Animal Science, Department of


First Advisor

Kathy Anderson

Date of this Version


Document Type



A THESIS Presented to the Faculty of The Graduate College at the University of Nebraska In Partial Fulfillment of Requirements For the degree of Master of Science, Major: Animal Science, Under the supervision of Professor Kathleen Anderson. Lincoln, NE: July, 2019.

Copyright (c) 2019 Haylee Lavoie


A deeper understanding of student demographics, motivation, and outlook of online vs. face to face courses in Animal Science is needed to allow educators to facilitate greater student success. The purpose of this study was to investigate student factors which effected their final grades. The following courses were surveyed at the University of Nebraska- Lincoln Animal Science Department: Animal Products (ASCI 210), Anatomy and Physiology of Domestic Animals (ASCI 240), Introduction to Companion Animals (ASCI 251), Companion Animal Behavior (ASCI 271), Companion Animal Nutrition (ASCI 321), Equine. Nutrition (ASCI 322), Equine Reproduction (ASCI 342), Animal Welfare (ASCI 370), Processed Meats (ASCI 410), (n=139). The survey utilized a 5 part likert-type scale; (1) strongly disagree, (2) disagree, (3) don’t know, (4) agree, (5) strongly agree with questions measuring student motivation in scales of intrinsic motivation, self-determination, self-efficacy, career motivation, and grade motivation. Additional questions relating student demographics (gender, ethnicity, experience, area of study, e.g.) were included. Focus groups were then conducted with participating students to analyze student insight on factors affecting their overall final course grade after participation in the survey.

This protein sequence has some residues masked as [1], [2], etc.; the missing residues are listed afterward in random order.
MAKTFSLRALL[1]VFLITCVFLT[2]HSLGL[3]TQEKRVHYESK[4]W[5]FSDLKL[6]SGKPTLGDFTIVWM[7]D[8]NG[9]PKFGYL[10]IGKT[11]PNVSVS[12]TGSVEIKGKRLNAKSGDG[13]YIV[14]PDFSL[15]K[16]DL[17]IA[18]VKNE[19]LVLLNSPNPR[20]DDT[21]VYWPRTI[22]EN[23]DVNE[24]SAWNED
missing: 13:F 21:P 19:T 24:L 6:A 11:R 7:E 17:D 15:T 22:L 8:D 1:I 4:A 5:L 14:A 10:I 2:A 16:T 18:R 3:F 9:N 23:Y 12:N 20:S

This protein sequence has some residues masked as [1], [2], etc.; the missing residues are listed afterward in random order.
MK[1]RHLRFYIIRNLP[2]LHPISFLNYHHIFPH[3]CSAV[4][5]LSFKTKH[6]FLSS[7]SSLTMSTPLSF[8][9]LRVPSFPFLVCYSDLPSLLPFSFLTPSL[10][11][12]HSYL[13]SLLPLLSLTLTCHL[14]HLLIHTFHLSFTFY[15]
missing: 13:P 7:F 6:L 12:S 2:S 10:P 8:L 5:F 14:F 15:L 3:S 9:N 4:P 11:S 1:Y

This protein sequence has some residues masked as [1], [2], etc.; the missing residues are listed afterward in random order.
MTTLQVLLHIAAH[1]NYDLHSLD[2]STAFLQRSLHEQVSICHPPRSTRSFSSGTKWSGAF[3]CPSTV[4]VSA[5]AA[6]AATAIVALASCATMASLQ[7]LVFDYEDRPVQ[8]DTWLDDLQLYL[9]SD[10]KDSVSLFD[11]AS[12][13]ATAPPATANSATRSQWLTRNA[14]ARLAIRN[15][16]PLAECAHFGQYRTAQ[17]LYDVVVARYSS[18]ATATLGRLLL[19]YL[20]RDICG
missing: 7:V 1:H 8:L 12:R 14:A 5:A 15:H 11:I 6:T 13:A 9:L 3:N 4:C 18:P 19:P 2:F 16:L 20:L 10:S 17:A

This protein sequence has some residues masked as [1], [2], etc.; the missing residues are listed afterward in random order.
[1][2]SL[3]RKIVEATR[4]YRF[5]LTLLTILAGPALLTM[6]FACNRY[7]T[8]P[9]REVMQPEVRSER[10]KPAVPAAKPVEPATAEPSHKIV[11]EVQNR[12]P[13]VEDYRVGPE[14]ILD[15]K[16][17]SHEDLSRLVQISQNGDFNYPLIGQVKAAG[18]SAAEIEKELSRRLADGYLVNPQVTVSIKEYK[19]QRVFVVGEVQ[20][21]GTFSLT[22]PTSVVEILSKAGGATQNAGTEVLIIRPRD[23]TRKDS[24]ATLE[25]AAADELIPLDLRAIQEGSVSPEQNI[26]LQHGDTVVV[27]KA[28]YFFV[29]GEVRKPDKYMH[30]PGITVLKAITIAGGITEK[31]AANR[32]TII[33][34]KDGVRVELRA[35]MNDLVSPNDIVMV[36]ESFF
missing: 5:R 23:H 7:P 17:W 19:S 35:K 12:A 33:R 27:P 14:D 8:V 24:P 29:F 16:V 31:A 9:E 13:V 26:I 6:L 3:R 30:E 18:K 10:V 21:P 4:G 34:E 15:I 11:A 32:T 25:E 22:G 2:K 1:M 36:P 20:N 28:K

Survey analyses and student final grades were analyzed by Spearman Correlation Coefficients to observe correlations and p-values of student demographics, motivation, and online vs. face to face student success. Students with increased motivation in self-efficiency, self-determination, and grade motivation showed a tendency of higher final grades. No significant correlations were found in student demographics with final grades. The method delivery, face to face (n=101) or online (n=38) had no difference in final course letter grades. Focus group results concluded students were more successful in Animal Science courses when they were equally motivated intrinsically and extrinsically. The greatest factor effecting student motivation was instructor motivation and enthusiasm presented toward students. These data indicate student final grades appeared to be influenced greater by certain motivations, rather than demographics or methods of delivery. The results of this study will allow educators to identify motivators, to increased success in student learning in Animal Science.

Advisor: Kathy P. Anderson